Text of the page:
Perhaps the problem lies deeper than people's attitudes.
All AVs are currently based on normal cars, or derivative thereof. Car interiors are designed environments, with a specific identity and feel to them. They become our personal space by virtue of clutter, seat settings, radio presets, and so on.
A bus or train on the other hand, is not - it's a functional impersonal space.
Perhaps attitudes will change if AVs were designed specifically as functional impersonal things that nobody will mind sharing.
This is how I expect I will use my AV. Most of the time it will be like a normal car - driving me to work and to the shops etc. Some of the time it will be like a taxi - driving me to/from the airport or the pub. And sometimes it will be like a train - driving me into London for a meeting or for dinner. And the beauty of it? I'll never have to pay for parking as I'll just set it to driving round the block until I'm ready for it again. Or send it home, maybe. I certainly won't be allowing the great unwashed into it. I can totally see how that would increase congestion.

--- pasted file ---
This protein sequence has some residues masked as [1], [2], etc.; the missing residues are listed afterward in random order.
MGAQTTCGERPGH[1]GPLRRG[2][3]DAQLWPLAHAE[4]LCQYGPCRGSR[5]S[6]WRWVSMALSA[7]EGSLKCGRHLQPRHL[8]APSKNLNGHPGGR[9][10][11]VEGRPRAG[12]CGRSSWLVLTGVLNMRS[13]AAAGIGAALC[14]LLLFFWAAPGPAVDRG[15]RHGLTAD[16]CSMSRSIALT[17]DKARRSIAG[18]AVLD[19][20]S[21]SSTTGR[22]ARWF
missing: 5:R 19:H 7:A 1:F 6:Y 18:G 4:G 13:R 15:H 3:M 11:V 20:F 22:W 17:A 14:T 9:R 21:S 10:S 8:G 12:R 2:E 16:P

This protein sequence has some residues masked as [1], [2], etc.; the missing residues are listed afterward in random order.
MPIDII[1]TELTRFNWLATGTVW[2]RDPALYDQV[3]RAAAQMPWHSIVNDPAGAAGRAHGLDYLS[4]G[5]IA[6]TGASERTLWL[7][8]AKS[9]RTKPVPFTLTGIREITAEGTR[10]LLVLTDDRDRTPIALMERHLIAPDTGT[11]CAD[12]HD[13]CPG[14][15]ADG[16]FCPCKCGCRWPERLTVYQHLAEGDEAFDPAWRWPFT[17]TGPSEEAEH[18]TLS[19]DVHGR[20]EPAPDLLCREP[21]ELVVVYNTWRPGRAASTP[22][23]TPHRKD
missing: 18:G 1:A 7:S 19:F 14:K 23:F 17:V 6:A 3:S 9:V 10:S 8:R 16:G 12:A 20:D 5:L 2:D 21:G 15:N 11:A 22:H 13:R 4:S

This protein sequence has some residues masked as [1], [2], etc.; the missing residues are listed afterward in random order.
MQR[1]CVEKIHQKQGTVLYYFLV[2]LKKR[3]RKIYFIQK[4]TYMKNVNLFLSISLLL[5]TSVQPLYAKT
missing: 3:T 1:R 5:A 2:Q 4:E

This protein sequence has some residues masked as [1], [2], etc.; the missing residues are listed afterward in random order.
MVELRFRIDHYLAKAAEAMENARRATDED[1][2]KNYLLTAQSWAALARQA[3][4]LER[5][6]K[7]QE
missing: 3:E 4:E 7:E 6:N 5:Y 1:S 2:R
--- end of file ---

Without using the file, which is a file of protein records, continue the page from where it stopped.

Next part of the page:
"Bike for short journeys, train for longer ones."
That works for you so it must work for everyone else. Everywhere is reasonably flat. Everywhere has good local train services ("good" because I've had experience with not good) and everyone has a good enough sense of balance and fitness to ride a bike. And, as per Charles 9's comment, everywhere has an agreeable climate.
I get it. People don't want to share their cars because, well, other people are arseholes.
So, given the Uber is going down the tubes, I came up with a new idea for an app and car sharing.
I call it TWOC.
Use the app to request a car and some local scallies will twoc one, then drive you around. After they've finished, they make sure it's hygienically clean by torching it. You don't have to worry about some arsehole having a dump in your car's ashtray because you get a new car with the insurance. Everyone is happy.
What could possibly go wrong?
"such a low rate of sharing would be too low to offset population-driven growth"
That doesn't mean they "will make more traffic", it means they will reduce traffic, but won't reduce traffic as much as other factors increase it.
A bit pedantic I know, but the same logic can be used for "vaccines make more measles" and other tomfoolery.
All I can say is that based on what I see around me, humans are incomparably worse than any corrosive agent nature ever had - anything left accessible to the public quickly degrades to somewhere between a seedy baseline and complete ruin in a few months at best, in a matter of days at worst.